After three terms on the Mitchell County Board of Education, Sam Blevins wants to continue to work for the children, teachers and families he has served for so long.
“I feel like I’ve served and did my best for the school system,” Blevins said. “Not only just the kids and the teachers, but also the people in the administration to the custodians to the bus drivers.”
Blevins recognizes four terms would be a long tenure on the board but said he wants to see the new school project and schools reopening before ending his time on the board.
“I know three terms is usually about it for board members,” he said. “But, I still had a yearning to be a part of the system with the young people and the teachers and try to help them, especially as it is now.”
Blevins grew up in Mitchell County and worked with his family’s oil company for 36 years. He has four children and two grandchildren with his wife, Debbie, who he credits for his insight into the life of a teacher.
“As the husband of a teacher, I see how much pressure teachers are under, especially right now,” he said. “If I could double their salaries, I would.”
Other than the new school and getting all kids back in school, Blevins said he wants to get to know teachers better and support them further if he is re-elected.
“In the future, I want to visit the schools more and talk to them about their work and their needs,” he said. “Teachers do so much for our kids and I think we need to remember that.”
At the end of the day, Blevins said it’s all about the children.
“I’ve always had a passion for young people,” Blevins said. “I really want young people to get a good start in life and achieve their goals.”
TABATHA DRUM DICKSON
Tabatha Drum Dickson wants to bring a fresh perspective to the Mitchell County Board of Education.
Dickson was born in New Jersey but grew up visiting Western North Carolina with her grandparents. Over time, Dickson said she fell in love with the state, the people and the culture.
When Dickson and her fiancé Robert Storch were looking to get out of New Jersey, Dickson remembered her time in Western North Carolina. The couple moved to Mitchell County two years ago and they now own and operate Wunderfy, a marketing agency located in downtown Spruce Pine.
“I’m just so drawn to the close-knit nature of communities like Mitchell County,” Dickson said. “So many of my values align with the people around here. We absolutely love it here.”
Dickson is the mother of two sons, now both in their 20s, and said when they started falling behind in public school, she decided to bring them home and teach them herself.
“I was very involved with my kids’ schooling to the point that I even homeschooled them for five years,” she said. “The school system I lived in at the time was just not providing my kids with the safety and education they needed. They were struggling. So, I pulled them out and spent the whole first year sitting at the kitchen table assuring them they could learn these things.”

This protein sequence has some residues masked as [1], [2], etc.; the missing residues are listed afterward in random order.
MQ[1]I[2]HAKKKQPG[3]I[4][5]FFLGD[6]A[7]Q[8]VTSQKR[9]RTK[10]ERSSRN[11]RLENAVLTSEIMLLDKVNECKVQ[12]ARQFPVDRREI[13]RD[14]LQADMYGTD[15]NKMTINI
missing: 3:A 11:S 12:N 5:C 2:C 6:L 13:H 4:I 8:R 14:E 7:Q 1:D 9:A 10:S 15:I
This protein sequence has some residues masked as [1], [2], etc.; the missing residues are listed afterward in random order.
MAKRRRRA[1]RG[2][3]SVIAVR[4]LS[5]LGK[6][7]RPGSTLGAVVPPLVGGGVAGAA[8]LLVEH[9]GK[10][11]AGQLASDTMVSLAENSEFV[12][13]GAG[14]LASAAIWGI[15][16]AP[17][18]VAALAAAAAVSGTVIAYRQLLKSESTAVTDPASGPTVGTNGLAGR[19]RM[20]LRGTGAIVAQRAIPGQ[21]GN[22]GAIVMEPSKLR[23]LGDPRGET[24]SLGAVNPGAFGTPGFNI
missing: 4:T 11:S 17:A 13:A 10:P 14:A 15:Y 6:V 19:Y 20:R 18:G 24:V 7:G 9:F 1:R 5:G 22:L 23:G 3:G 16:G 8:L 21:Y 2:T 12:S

Dickson said through her experience with homeschooling, she can empathize with what parents are currently going through with virtual learning.
“I understand what parents are going through right now trying to juggle everything that’s going, even though they have the environment with a teacher via online,” she said. “My concern is truancy and kids slipping through the cracks.”
If elected, Dickson said she will always put students first which is why she believes there needs to be better communication and transparency between the board and the families.
“I’ve been around kids a lot and sometimes I think I prefer kids to adults,” she said with a laugh. “When it comes to the board, though, I understand how important it is to balance the bank, provide some transparency and, of course, communication is key.”
BRENDA H. SPARKS
Brenda Sparks believes her 30 years of experience as a music teacher in Mitchell County makes her qualified to continue to be on the Mitchell County Board of Education.
“I was a school teacher here and I’ve worked in every school in the county,” Sparks said. “I taught a lot of people who grew up here, I have a passion for education and I want to continue to see Mitchell County succeed when it comes to our young people.”
Sparks has served on the board for two years and wants to finish what she started, especially in regard to the new school.
“My biggest accomplishment is being able to secure a proper, wonderful piece of property for our new upcoming school that we’re planning,” she said. “With my help and work and really trying very hard, I was able to procure the property we have now with the help of our wonderful county commissioners. It opens up a whole lot of good possibilities for our school system.”
With the new school and the ongoing pandemic, Sparks acknowledged the notoriety of her time on the board thus far.
“I could not have been on the school board in a more chaotic time,” she said. “We had to put the new school on the back burner while we tried to make sure that no one got seriously sick from this virus and trying to make sure everyone was safe.”
Sparks said she is incredibly proud of everyone who works in the school system and how they’ve handled operations due to the pandemic so far.
"Our teachers and staff have done a wonderful job getting everybody back in school and getting our schools ready and our buses going,” she said. “I just can’t be any more confident in our school system.”
Going forward, Sparks said she looks forward to providing a new school for children and providing “high quality education” to all students.
“I have four grandchildren in our school system,” she said. “I just want to continue providing the best education we can to them and all of the children of Mitchell County.”